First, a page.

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To tag the data we create, I'm considering using uuids. Security is not an issue, so I was going to use version 1 (date-and-mac-address-based). The only concern is that each user may be creating multiple data files at once from different processes with multiple threads. Assuming Python's uuid library is thread-safe (though it doesn't look it), that still leaves the multiple process issue. I'm considering suffixing the uuid with a dash and the process number.

Since our group has little experience with uuids, are there any issues I need to keep in mind? How is the multiple process issue usually handled?

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The thread-unsafe part of Python 2.5's uuid.uuid1() is when it compares the current current timestamp to the previous timestamp. Without a lock, two processes can end up comparing against the same globally saved timestamp. (That's what it looks like to my untrained eyes.) –  AFoglia Nov 30 '09 at 18:09
I was hoping for an answer the described more of the conventions in designing a uuid. In particular I was worried there was a good reason not to use the straight process id. But, lacking that, I'll accept wcoenen's answer. He has a good point, but I don't think it's relevant for my particular circumstances. –  AFoglia Dec 8 '09 at 15:55

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up vote 2 down vote accepted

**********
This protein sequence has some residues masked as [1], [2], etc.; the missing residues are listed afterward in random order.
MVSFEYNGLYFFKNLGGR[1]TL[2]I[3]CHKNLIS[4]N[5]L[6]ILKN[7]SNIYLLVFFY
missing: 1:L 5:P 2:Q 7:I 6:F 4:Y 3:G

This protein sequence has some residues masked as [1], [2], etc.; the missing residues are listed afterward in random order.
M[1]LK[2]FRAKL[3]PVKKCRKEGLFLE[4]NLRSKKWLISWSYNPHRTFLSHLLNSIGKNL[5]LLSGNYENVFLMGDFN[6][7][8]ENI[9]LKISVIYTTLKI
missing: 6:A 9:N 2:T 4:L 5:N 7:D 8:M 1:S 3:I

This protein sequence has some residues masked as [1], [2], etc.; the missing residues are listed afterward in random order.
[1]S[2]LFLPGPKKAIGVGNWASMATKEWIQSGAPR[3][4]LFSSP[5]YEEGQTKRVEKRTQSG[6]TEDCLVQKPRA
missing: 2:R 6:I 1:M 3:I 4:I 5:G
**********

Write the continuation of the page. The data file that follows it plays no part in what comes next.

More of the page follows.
Just use uuid4 for completely random UUIDs. There is no need to worry about collisions.

edit in response to comment: In my experience, redundant data leads to inconsistencies sooner or later. There is a reason that avoiding redundancy is a dogma of relational database design.

So don't use the UUID as a "redundancy backup" for the actual "originating computer" and "timestamp" data. Either use it as a pure unique ID carrying no other information, or don't use it at all.

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I would prefer to have the (weak) traceability of uuid1. That metadata (creation time, computer) should be written into the files themselves, but like most coding standards, there's no guarantee. –  AFoglia Nov 30 '09 at 19:51
Trust me, we have plenty of inconsistencies now, and we ain't writing nearly enough. I'd rather have it as a backup and never use it, than rely on all our programs to do the right thing. The latter is an impossibility. This at least give me a small chance when someone screws up the data. (I don't mean to use it programmatically, just every now and then when we need to track our mistakes.) If I was going to use it regularly, I'd use something easier to read than a uuid. –  AFoglia Nov 30 '09 at 23:39

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